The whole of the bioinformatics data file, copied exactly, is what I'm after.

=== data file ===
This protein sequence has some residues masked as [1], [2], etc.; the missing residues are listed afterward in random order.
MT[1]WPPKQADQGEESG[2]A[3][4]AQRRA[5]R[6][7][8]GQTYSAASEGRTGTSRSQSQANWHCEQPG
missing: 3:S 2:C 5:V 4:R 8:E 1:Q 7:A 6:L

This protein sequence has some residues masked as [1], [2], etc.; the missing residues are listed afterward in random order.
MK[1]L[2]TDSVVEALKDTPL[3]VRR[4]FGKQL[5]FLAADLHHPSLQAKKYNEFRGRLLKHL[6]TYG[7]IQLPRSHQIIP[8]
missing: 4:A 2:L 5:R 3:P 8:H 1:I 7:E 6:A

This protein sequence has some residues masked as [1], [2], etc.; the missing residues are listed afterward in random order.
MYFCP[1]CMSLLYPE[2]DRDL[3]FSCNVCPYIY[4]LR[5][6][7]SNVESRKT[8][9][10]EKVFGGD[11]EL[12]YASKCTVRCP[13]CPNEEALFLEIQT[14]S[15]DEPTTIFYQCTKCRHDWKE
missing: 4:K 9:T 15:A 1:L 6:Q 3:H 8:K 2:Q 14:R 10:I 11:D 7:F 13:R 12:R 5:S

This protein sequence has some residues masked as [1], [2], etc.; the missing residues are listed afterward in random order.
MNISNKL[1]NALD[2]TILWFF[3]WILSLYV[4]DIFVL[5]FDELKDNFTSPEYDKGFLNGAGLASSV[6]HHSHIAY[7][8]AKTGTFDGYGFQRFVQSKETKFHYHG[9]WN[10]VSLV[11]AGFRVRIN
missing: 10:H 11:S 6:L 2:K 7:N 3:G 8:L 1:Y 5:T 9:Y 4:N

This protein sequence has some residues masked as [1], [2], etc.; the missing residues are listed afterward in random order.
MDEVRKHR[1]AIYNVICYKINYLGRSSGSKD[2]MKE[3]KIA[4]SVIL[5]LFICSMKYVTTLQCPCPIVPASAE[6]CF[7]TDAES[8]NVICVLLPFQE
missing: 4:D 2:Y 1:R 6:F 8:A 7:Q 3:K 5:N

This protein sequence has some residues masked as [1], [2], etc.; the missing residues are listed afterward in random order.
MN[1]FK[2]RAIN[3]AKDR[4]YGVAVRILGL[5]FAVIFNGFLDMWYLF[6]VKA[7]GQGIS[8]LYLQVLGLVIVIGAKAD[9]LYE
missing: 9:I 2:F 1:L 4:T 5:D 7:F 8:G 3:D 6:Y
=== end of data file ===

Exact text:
This protein sequence has some residues masked as [1], [2], etc.; the missing residues are listed afterward in random order.
MT[1]WPPKQADQGEESG[2]A[3][4]AQRRA[5]R[6][7][8]GQTYSAASEGRTGTSRSQSQANWHCEQPG
missing: 3:S 2:C 5:V 4:R 8:E 1:Q 7:A 6:L

This protein sequence has some residues masked as [1], [2], etc.; the missing residues are listed afterward in random order.
MK[1]L[2]TDSVVEALKDTPL[3]VRR[4]FGKQL[5]FLAADLHHPSLQAKKYNEFRGRLLKHL[6]TYG[7]IQLPRSHQIIP[8]
missing: 4:A 2:L 5:R 3:P 8:H 1:I 7:E 6:A

This protein sequence has some residues masked as [1], [2], etc.; the missing residues are listed afterward in random order.
MYFCP[1]CMSLLYPE[2]DRDL[3]FSCNVCPYIY[4]LR[5][6][7]SNVESRKT[8][9][10]EKVFGGD[11]EL[12]YASKCTVRCP[13]CPNEEALFLEIQT[14]S[15]DEPTTIFYQCTKCRHDWKE
missing: 4:K 9:T 15:A 1:L 6:Q 3:H 8:K 2:Q 14:R 10:I 11:D 7:F 13:R 12:R 5:S

This protein sequence has some residues masked as [1], [2], etc.; the missing residues are listed afterward in random order.
MNISNKL[1]NALD[2]TILWFF[3]WILSLYV[4]DIFVL[5]FDELKDNFTSPEYDKGFLNGAGLASSV[6]HHSHIAY[7][8]AKTGTFDGYGFQRFVQSKETKFHYHG[9]WN[10]VSLV[11]AGFRVRIN
missing: 10:H 11:S 6:L 2:K 7:N 3:G 8:L 1:Y 5:T 9:Y 4:N

This protein sequence has some residues masked as [1], [2], etc.; the missing residues are listed afterward in random order.
MDEVRKHR[1]AIYNVICYKINYLGRSSGSKD[2]MKE[3]KIA[4]SVIL[5]LFICSMKYVTTLQCPCPIVPASAE[6]CF[7]TDAES[8]NVICVLLPFQE
missing: 4:D 2:Y 1:R 6:F 8:A 7:Q 3:K 5:N

This protein sequence has some residues masked as [1], [2], etc.; the missing residues are listed afterward in random order.
MN[1]FK[2]RAIN[3]AKDR[4]YGVAVRILGL[5]FAVIFNGFLDMWYLF[6]VKA[7]GQGIS[8]LYLQVLGLVIVIGAKAD[9]LYE
missing: 9:I 2:F 1:L 4:T 5:D 7:F 8:G 3:D 6:Y